You can ASK SYLVIA by clicking on ‘ASK’ above.
My 20 year old with asperger’s is having issues meeting people and making friends. He goes to the community college but does not have the skills needed to make friends. He really enjoys history, libraries and traveling. He likes to watch wrestling and the ghost hunter shows on tv.
–Ready for Suggestions
I share your distress that there are not more helpful programs for adults on the spectrum. Does your 20 year old understand and accept his or her diagnosis? If so, you could start by sending him/her an email with the video below (of an adult discussing how Aspergers affects him socially in professional and academic settings).
Before you write your email, read our handout on written explanations, and gather your thoughts. I suggest something like, “This video reminded me of you. I’d like to help you make and keep some friends if you want to. Here is what I think we could do:
If we meet anyone we like at these clubs, we can see if they ever would want to come over and watch ghost hunters on TV.
Is it OK with you if we try these things?”
I hope this helps! Let me know how it goes. –Sylvia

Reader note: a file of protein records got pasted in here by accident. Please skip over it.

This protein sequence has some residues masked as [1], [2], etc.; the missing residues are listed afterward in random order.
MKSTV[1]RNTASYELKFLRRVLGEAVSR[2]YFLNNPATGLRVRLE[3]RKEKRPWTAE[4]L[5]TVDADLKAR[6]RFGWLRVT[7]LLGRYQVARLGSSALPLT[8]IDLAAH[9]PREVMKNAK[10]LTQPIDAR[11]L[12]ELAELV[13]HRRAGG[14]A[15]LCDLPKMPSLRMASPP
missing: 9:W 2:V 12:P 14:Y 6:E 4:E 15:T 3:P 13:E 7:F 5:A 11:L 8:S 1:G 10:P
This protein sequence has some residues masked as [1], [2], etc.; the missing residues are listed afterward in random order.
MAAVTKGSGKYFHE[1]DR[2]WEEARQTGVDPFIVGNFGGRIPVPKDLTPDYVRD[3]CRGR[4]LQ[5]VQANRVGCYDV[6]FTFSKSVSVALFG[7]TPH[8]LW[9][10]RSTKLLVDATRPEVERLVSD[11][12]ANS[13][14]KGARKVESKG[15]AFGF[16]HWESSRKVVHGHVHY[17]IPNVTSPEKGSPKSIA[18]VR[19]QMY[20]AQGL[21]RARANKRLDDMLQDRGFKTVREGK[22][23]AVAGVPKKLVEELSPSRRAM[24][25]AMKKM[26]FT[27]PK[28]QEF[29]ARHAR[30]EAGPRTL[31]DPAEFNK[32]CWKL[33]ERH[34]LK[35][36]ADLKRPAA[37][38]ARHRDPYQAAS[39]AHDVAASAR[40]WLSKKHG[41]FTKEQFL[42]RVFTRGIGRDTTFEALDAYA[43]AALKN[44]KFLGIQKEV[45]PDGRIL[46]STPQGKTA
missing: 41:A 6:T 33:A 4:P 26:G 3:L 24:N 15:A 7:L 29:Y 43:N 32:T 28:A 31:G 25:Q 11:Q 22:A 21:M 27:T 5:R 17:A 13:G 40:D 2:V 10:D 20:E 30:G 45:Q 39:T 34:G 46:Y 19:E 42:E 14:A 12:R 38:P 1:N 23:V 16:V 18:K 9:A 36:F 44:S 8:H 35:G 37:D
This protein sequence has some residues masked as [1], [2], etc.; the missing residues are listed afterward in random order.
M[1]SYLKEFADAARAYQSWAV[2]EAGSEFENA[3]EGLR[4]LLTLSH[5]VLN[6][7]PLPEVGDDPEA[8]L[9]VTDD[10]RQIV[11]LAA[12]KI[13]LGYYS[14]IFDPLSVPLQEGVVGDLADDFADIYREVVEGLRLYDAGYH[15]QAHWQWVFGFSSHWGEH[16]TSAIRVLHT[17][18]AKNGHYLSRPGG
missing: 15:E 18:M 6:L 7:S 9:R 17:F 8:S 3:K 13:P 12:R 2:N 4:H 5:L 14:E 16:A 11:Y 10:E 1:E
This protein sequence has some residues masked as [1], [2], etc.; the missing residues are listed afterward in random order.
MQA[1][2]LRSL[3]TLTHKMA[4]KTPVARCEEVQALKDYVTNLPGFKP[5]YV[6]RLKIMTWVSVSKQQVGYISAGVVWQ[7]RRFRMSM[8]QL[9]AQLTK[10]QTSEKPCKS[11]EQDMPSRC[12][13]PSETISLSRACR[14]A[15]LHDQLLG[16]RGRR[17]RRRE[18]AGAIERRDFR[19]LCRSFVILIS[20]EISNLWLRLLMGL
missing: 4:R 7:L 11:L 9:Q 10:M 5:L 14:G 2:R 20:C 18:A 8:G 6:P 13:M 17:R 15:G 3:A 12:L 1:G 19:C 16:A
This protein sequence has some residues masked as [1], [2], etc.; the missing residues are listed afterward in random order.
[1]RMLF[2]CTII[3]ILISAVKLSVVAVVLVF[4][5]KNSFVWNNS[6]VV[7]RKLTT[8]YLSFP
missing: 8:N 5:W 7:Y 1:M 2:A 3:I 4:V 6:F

Almost every family I’ve worked with considers some kind of medication for their child with autism at some point. Lots of people end up getting prescribed some kind of medication. In fact, more than half the teens with autism that I know take at least one medication. They actually take some pretty serious stuff.
I’m distressed every time I go to look up research about meds for autism. It’s not that I think medication is bad–I’ve actually seen some kids really benefit from taking psychotropic/anti-psychotic meds – but I think the system and the background research is imprecise.
Consider the following:
I think kids (with and without autism) are better at their lives when they get to do stuff that makes them happy.
Many children (people) have to spend a large portion of their day practicing things they are bad at. This is especially true for a lot of kid with autism, who often have to attend a myriad of deficit-based therapies, in addition to going to school (which is usually inherently social).
I am actually really impressed with how well kids with autism manage to cope, considering how much of this negativity and criticism they put up with every day. Shoot, if someone even tells me two criticisms in a row about myself I feel like crying
In fact, on days that are packed full of stuff I don’t feel like doing, I’m a whole lot worse at my life. I’m more likely to be late, to be snappy or slow-witted, and I don’t have any innovative ideas. However, let me have a day where I get to go for a walk, laugh with somebody, hang out with some kids and watch/play sports–or even any ONE of those things, I’m so much happier and I get so much more done. I resent the hard parts less when I get to do stuff I’m good at too.
I don’t think I’m alone in this. I think kids (with and without autism) are better at their lives when they get to do stuff that makes them happy.
For more on increasing happiness etc, check out this great book by June Groden.